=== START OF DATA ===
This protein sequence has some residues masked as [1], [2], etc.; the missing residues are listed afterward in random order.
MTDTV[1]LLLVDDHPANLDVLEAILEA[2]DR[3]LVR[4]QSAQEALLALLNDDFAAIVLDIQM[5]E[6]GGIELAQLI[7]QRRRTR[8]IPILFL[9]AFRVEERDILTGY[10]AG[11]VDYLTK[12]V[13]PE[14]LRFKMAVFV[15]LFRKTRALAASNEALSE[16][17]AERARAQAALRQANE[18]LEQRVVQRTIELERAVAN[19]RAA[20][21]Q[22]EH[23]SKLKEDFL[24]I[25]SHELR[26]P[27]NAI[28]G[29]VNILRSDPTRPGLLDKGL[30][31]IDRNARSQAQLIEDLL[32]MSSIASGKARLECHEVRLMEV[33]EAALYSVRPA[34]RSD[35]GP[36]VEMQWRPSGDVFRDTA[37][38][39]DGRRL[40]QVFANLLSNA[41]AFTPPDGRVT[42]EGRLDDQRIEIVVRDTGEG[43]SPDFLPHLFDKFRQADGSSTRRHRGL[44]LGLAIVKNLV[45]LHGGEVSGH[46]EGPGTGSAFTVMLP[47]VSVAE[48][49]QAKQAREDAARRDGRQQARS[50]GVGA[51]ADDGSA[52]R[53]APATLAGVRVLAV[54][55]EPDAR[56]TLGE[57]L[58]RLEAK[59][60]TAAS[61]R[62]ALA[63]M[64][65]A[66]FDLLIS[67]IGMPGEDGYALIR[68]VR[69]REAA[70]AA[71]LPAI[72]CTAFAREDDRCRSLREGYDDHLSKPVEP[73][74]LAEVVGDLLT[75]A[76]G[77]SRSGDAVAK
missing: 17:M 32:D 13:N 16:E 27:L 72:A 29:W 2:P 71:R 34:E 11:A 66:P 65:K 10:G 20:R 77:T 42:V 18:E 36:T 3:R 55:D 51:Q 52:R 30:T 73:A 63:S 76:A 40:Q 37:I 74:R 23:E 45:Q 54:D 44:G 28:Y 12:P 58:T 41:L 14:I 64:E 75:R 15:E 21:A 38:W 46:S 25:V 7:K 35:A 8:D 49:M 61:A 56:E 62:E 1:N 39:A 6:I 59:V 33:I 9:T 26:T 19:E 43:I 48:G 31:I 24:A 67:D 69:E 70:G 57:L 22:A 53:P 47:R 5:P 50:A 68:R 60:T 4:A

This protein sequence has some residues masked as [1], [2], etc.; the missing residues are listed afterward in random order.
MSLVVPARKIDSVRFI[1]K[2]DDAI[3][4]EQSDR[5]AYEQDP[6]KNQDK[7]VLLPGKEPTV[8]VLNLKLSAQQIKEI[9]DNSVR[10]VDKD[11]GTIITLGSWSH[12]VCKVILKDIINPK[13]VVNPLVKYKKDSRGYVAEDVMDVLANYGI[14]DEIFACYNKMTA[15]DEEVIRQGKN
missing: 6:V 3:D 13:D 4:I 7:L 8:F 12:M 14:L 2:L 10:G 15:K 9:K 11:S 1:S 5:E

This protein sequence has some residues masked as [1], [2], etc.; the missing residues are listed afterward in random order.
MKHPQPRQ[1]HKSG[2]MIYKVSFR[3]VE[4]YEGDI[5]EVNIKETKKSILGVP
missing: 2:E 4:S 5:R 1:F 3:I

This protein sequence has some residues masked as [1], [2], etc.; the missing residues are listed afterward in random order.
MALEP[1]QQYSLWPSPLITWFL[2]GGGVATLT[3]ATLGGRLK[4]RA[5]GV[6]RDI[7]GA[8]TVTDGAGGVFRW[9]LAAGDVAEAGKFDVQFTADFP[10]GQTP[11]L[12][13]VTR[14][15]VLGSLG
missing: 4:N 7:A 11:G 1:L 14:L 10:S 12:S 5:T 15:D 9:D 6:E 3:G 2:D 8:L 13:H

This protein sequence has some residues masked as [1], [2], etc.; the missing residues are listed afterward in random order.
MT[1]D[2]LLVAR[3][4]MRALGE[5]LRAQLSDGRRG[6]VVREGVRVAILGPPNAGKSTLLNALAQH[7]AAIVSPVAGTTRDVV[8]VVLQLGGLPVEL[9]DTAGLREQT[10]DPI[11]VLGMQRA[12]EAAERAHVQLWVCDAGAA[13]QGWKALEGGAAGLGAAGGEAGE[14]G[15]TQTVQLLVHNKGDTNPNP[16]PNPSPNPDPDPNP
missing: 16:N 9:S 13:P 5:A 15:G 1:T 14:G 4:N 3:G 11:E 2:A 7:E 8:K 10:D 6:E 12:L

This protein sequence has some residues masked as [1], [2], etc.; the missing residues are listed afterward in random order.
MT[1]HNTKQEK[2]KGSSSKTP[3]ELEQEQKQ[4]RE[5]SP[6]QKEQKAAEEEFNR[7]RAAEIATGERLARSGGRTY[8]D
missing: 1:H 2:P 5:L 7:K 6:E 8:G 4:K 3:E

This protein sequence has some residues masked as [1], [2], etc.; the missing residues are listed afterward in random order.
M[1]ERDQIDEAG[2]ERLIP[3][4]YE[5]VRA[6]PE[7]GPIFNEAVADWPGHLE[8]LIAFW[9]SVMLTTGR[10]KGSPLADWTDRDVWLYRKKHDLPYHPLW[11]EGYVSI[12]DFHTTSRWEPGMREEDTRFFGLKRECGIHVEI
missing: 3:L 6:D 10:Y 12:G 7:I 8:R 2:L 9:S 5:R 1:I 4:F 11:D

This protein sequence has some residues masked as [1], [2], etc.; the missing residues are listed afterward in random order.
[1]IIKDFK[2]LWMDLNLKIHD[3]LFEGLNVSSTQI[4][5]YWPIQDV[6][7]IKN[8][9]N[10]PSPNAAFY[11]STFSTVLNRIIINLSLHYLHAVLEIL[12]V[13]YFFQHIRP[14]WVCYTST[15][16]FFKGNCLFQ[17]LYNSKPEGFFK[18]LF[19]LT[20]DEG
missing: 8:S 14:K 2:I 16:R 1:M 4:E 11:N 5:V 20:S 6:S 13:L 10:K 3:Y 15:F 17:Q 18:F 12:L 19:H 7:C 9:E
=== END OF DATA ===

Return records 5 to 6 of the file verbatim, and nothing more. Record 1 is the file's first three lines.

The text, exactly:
This protein sequence has some residues masked as [1], [2], etc.; the missing residues are listed afterward in random order.
MT[1]D[2]LLVAR[3][4]MRALGE[5]LRAQLSDGRRG[6]VVREGVRVAILGPPNAGKSTLLNALAQH[7]AAIVSPVAGTTRDVV[8]VVLQLGGLPVEL[9]DTAGLREQT[10]DPI[11]VLGMQRA[12]EAAERAHVQLWVCDAGAA[13]QGWKALEGGAAGLGAAGGEAGE[14]G[15]TQTVQLLVHNKGDTNPNP[16]PNPSPNPDPDPNP
missing: 16:N 9:S 13:P 5:A 15:G 1:T 14:G 4:N 3:G 11:E 2:A 7:E 8:K 10:D 6:E 12:L

This protein sequence has some residues masked as [1], [2], etc.; the missing residues are listed afterward in random order.
MT[1]HNTKQEK[2]KGSSSKTP[3]ELEQEQKQ[4]RE[5]SP[6]QKEQKAAEEEFNR[7]RAAEIATGERLARSGGRTY[8]D
missing: 1:H 2:P 5:L 7:K 6:E 8:G 4:K 3:E